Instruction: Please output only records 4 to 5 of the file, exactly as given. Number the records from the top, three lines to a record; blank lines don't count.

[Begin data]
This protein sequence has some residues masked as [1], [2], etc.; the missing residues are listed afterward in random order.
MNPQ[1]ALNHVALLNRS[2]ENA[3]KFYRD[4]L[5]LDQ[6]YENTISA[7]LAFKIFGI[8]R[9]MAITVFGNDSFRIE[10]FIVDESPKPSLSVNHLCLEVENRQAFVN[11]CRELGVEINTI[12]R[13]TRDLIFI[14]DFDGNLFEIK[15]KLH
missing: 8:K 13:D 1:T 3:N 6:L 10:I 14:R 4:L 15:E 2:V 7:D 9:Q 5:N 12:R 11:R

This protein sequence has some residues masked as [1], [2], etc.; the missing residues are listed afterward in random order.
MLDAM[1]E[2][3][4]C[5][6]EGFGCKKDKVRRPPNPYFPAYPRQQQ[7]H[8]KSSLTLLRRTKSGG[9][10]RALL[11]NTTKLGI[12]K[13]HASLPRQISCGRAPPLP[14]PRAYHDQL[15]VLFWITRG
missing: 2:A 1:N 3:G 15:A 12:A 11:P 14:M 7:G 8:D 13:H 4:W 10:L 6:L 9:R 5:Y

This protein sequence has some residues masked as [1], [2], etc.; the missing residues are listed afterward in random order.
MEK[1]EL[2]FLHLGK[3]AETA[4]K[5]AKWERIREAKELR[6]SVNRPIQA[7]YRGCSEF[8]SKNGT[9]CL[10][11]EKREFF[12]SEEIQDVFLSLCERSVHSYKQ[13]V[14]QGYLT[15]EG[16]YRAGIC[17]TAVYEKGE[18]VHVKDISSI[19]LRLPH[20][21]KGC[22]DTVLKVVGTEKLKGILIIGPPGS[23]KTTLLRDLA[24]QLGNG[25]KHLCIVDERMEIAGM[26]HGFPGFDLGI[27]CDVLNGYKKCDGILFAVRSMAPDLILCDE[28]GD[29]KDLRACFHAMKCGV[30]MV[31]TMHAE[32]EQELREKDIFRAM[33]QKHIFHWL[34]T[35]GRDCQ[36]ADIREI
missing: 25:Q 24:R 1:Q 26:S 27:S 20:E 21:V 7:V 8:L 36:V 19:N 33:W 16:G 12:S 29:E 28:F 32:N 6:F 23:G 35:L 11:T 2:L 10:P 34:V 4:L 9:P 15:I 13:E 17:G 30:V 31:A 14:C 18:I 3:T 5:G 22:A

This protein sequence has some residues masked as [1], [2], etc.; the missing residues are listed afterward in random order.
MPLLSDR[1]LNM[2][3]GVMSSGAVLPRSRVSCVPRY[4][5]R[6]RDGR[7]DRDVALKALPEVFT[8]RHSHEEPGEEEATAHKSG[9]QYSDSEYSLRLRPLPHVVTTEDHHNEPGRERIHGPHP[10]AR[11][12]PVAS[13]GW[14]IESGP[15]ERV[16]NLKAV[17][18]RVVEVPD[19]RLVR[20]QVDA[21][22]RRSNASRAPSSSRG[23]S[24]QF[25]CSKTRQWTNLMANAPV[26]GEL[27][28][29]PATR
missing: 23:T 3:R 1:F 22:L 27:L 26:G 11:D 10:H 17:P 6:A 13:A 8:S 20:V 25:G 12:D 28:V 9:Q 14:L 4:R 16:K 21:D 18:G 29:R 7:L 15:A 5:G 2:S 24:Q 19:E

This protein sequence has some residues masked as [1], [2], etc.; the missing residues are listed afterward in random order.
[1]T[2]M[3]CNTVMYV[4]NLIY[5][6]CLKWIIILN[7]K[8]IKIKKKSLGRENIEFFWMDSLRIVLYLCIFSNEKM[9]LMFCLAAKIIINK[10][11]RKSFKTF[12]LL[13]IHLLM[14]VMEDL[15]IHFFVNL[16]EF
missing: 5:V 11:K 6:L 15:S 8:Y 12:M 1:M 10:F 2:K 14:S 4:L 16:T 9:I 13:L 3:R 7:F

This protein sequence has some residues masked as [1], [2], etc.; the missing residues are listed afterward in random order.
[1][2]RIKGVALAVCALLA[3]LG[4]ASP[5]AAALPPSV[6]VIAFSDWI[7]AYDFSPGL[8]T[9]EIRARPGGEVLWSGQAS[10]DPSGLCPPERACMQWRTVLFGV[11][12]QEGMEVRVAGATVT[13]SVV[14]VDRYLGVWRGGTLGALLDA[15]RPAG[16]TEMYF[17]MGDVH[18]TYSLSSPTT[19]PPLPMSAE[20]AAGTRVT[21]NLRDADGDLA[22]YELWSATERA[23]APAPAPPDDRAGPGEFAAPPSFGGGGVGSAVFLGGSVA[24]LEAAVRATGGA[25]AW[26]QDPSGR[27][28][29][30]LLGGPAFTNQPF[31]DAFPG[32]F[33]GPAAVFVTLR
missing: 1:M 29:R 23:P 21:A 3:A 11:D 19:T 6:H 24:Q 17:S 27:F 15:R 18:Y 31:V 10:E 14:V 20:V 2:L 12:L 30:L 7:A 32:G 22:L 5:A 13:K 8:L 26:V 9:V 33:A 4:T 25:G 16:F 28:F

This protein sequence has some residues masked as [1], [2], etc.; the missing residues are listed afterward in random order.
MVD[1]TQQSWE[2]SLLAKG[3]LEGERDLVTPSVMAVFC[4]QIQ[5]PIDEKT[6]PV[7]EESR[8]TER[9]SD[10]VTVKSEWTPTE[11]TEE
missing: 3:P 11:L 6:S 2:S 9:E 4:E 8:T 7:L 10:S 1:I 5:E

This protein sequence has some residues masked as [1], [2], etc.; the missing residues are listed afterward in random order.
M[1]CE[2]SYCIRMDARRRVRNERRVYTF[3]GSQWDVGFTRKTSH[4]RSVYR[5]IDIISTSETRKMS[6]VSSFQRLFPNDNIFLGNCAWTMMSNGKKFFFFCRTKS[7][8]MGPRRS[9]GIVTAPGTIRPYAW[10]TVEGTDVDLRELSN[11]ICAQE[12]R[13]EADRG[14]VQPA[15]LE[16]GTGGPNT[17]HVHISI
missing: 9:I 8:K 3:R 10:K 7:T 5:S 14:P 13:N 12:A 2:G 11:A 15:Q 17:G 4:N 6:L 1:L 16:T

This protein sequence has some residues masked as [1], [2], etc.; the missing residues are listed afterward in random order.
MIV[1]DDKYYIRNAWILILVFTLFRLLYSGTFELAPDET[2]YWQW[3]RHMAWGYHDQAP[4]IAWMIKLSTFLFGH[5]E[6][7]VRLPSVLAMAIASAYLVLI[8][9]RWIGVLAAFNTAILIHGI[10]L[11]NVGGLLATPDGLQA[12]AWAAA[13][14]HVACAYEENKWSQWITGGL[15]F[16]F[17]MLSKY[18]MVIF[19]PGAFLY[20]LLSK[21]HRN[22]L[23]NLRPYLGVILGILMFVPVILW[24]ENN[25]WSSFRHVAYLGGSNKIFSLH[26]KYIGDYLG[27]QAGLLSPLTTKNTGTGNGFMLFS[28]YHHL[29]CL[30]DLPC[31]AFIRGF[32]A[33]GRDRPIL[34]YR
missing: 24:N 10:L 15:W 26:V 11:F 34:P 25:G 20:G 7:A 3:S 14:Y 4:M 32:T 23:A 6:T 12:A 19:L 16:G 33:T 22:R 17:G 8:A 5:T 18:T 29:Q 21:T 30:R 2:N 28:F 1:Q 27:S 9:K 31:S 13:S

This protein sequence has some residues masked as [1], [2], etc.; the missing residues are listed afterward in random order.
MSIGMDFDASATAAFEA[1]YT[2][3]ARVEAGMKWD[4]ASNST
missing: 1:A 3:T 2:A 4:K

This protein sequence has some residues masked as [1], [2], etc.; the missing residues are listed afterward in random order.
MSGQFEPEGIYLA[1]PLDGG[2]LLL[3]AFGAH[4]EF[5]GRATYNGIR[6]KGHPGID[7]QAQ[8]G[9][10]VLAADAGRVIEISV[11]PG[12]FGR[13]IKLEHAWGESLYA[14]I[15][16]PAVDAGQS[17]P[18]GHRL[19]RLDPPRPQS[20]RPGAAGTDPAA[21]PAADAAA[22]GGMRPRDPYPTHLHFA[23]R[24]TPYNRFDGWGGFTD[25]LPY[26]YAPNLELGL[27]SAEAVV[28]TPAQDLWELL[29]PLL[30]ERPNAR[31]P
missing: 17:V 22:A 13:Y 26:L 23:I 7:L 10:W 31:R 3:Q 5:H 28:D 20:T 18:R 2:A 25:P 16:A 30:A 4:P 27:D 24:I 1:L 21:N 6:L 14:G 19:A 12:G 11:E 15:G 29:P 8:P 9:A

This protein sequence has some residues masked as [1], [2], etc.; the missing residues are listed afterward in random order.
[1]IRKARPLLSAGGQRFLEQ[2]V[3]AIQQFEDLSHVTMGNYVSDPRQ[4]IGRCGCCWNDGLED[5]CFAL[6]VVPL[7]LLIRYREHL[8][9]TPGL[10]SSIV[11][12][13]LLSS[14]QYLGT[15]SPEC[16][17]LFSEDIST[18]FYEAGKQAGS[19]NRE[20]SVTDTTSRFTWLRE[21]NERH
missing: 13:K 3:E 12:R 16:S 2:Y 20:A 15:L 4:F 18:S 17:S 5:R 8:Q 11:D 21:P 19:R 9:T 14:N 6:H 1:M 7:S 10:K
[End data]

This protein sequence has some residues masked as [1], [2], etc.; the missing residues are listed afterward in random order.
MPLLSDR[1]LNM[2][3]GVMSSGAVLPRSRVSCVPRY[4][5]R[6]RDGR[7]DRDVALKALPEVFT[8]RHSHEEPGEEEATAHKSG[9]QYSDSEYSLRLRPLPHVVTTEDHHNEPGRERIHGPHP[10]AR[11][12]PVAS[13]GW[14]IESGP[15]ERV[16]NLKAV[17][18]RVVEVPD[19]RLVR[20]QVDA[21][22]RRSNASRAPSSSRG[23]S[24]QF[25]CSKTRQWTNLMANAPV[26]GEL[27][28][29]PATR
missing: 23:T 3:R 1:F 22:L 27:L 26:G 11:D 10:H 17:P 6:A 13:A 8:S 20:V 25:G 12:D 28:V 9:Q 14:L 4:R 16:K 21:D 18:G 29:R 7:L 15:A 5:G 2:S 24:Q 19:E

This protein sequence has some residues masked as [1], [2], etc.; the missing residues are listed afterward in random order.
[1]T[2]M[3]CNTVMYV[4]NLIY[5][6]CLKWIIILN[7]K[8]IKIKKKSLGRENIEFFWMDSLRIVLYLCIFSNEKM[9]LMFCLAAKIIINK[10][11]RKSFKTF[12]LL[13]IHLLM[14]VMEDL[15]IHFFVNL[16]EF
missing: 5:V 11:K 6:L 15:S 8:Y 12:M 1:M 10:F 2:K 14:S 4:L 16:T 9:I 13:L 3:R 7:F